In the cases we handle nobody has yet actually had customs block their product from leaving China. The reason is because China customs generally requires a party seeking such a block to post a substantial bond. That substantial bond then becomes available to the party whose product has been blocked by customs. Again though, you want to avoid these cases if at all possible because even if you end up prevailing, you will need to incur considerable time, trouble and money to get there.

The difference between the cases we have handled and the Apple one, however, is that in our cases the Chinese companies threaten to get an order blocking our client from having its product made in China, but they never do. They never do because they know the cost of doing so is high and the likelihood of their getting such an order and having that order stick is very low. I read somewhere once that something like 70 to 90 percent of all Chinese design patents get invalidated when challenged. These Chinese companies know that if we were to challenge their design patents we would prevail, so why spend big money only to lose in the end. The Chinese company’s power comes from the design patent threat, not from reality.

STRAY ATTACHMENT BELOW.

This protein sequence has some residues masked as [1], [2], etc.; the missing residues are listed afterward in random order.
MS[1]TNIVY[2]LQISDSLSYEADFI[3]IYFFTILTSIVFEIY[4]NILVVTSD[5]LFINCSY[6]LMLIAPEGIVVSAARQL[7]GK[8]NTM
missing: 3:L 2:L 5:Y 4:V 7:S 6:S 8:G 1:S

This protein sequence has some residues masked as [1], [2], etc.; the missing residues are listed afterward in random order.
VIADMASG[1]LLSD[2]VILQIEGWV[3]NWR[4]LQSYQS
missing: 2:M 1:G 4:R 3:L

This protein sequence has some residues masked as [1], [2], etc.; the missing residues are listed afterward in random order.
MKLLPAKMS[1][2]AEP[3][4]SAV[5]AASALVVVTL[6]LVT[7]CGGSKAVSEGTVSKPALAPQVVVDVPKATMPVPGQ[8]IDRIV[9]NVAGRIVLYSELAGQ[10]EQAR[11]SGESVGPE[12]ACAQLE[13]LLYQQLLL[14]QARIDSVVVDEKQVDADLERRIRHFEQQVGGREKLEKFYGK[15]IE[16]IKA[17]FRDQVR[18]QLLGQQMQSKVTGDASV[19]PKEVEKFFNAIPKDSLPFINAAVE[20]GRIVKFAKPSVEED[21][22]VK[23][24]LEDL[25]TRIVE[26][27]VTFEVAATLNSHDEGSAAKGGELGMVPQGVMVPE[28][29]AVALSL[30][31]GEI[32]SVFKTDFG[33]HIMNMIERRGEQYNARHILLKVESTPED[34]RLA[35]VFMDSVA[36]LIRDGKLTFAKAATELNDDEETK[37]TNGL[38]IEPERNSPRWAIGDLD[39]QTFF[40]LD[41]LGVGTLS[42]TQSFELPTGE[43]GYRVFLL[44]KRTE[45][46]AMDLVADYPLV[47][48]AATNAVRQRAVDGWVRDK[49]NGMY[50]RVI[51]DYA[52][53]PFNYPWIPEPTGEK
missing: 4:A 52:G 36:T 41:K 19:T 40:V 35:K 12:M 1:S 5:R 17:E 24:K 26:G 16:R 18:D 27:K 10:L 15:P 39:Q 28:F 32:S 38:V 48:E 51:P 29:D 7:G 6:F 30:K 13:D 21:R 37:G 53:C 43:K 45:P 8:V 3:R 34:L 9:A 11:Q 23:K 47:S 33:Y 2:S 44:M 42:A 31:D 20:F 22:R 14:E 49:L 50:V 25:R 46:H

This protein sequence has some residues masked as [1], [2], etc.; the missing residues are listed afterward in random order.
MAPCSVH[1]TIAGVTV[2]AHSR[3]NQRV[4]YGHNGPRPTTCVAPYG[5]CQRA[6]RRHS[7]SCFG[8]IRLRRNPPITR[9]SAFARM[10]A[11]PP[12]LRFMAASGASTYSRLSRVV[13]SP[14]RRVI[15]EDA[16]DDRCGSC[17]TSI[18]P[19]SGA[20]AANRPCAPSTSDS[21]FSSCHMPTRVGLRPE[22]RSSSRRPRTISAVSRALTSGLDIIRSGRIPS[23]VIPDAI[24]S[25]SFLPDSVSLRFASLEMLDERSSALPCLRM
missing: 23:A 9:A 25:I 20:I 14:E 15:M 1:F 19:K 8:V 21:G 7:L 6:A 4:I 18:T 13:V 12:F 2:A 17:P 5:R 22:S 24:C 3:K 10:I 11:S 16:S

In the Apple case, the Chinese company has brought a lawsuit and by doing so it has increased its threat value. Did the Chinese company do this because it has a valid patent? Or is it because it views Apple has having such deep pockets it has decided to go strong in the belief that doing so will get Apple to pay big money in settlement to end the issue? I don’t have the answers.

But based entirely on our own history with China design patents, I am guessing Apple will prevail in the end.

What’s the best way to nip design patent hijacking? Register your design patent first, before anyone else.

Update: CNBC has come out with an article, entitled, Beijing’s Apple ban isn’t likely to stick, expert says, that does an excellent job in explaining why it’s premature to panic.